An alarming report from Ukraine has revealed that more than 800 Russian soldiers were killed in a single day during a devastating attack. The strike was conducted by Ukrainian forces and targeted a temporary barracks in Makiivka, located in Ukraine’s Donetsk region. This is one of the worst military losses suffered by Russian forces since the conflict began in 2014.
The deadly strike on the barracks was reportedly conducted with help from Ukrainian intelligence, who were able to pinpoint the location of the base after Russian soldiers made phone calls in violation of orders. This led to Moscow accusing their own soldiers of negligence and prompting a new ban on phone usage on the battlefield.
In response to the attack, Ukrainian military intelligence chief Kyrylo Budanov has said that the fighting in Ukraine is likely to become “hottest” in March, with Ukraine planning a major push in the spring. He also warned that there could be further strikes that go “deeper and deeper” into Russian territory. Meanwhile, Russian President Vladimir Putin has said that talks between Ukraine and Russia can only happen if Ukraine accepts the “new territorial realities”.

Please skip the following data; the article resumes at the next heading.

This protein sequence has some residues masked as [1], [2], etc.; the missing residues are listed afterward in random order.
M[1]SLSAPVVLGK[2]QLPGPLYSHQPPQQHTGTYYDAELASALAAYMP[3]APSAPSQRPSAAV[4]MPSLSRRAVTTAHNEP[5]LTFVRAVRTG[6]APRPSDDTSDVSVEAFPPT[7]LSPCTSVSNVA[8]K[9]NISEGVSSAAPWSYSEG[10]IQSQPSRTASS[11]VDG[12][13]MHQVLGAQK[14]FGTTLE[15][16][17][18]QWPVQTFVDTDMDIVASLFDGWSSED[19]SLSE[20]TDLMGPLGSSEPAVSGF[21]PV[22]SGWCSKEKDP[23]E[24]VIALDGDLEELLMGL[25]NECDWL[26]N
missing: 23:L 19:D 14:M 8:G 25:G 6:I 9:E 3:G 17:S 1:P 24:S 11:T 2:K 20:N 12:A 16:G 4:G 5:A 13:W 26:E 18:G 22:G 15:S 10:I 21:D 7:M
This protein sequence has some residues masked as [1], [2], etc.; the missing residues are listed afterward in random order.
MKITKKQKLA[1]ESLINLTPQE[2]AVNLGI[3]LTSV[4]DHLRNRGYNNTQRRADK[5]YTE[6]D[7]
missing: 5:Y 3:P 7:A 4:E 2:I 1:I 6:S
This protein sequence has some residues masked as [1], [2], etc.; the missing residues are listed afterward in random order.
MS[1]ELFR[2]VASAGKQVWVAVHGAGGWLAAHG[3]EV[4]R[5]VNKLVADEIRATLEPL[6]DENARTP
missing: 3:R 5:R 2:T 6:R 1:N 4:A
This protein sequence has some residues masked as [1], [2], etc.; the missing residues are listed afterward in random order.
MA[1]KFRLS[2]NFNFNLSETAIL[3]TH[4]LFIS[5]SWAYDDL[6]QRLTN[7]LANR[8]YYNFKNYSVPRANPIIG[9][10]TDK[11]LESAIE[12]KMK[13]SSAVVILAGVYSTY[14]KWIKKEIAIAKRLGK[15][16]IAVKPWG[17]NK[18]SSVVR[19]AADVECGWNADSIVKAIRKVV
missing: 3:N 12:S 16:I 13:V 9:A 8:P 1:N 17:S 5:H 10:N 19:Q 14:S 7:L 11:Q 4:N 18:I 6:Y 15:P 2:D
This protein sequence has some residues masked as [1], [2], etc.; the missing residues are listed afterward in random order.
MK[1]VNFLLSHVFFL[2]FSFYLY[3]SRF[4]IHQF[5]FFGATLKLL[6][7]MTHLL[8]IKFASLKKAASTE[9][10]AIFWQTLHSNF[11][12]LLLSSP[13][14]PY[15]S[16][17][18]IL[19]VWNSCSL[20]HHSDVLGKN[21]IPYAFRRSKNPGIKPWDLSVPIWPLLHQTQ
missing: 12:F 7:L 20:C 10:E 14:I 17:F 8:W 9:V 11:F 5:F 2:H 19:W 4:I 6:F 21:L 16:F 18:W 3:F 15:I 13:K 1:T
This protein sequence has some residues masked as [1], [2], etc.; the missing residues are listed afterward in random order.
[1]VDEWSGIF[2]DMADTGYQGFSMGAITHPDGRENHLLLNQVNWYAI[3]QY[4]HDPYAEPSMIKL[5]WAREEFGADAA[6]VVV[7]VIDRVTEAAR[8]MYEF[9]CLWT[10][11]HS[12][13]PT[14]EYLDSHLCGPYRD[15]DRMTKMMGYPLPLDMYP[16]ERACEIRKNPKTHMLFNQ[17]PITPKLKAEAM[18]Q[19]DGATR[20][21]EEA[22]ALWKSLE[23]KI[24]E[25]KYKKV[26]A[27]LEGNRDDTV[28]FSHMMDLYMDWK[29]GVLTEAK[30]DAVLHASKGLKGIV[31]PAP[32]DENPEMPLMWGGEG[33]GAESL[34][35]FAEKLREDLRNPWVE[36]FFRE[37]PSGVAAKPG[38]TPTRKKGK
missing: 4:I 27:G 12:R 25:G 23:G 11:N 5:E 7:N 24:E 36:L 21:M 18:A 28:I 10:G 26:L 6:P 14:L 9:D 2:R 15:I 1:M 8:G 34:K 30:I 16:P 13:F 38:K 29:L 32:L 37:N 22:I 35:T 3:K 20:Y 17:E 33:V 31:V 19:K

This has been seen as a demand for Ukraine to cede control of certain territories to Russia for talks to happen. In light of the escalating tensions, the head of the Russian Orthodox Church, Patriarch Kirill, has called for both sides of the conflict to observe a Christmas truce. He said he would “appeal to all the parties involved in the internecine conflict to cease fire and establish a Christmas truce from 12.00 on 6 January until midnight on 7 January so that Orthodox people can attend services on Christmas Eve and Christmas Day”.
The ongoing conflict in Ukraine has been ongoing since 2014, and has resulted in thousands of deaths, displacement of hundreds of thousands of people and has had a major impact on the region’s economy. While there have been some attempts at peace talks, the conflict shows no signs of abating and the recent attack shows that the war is still raging.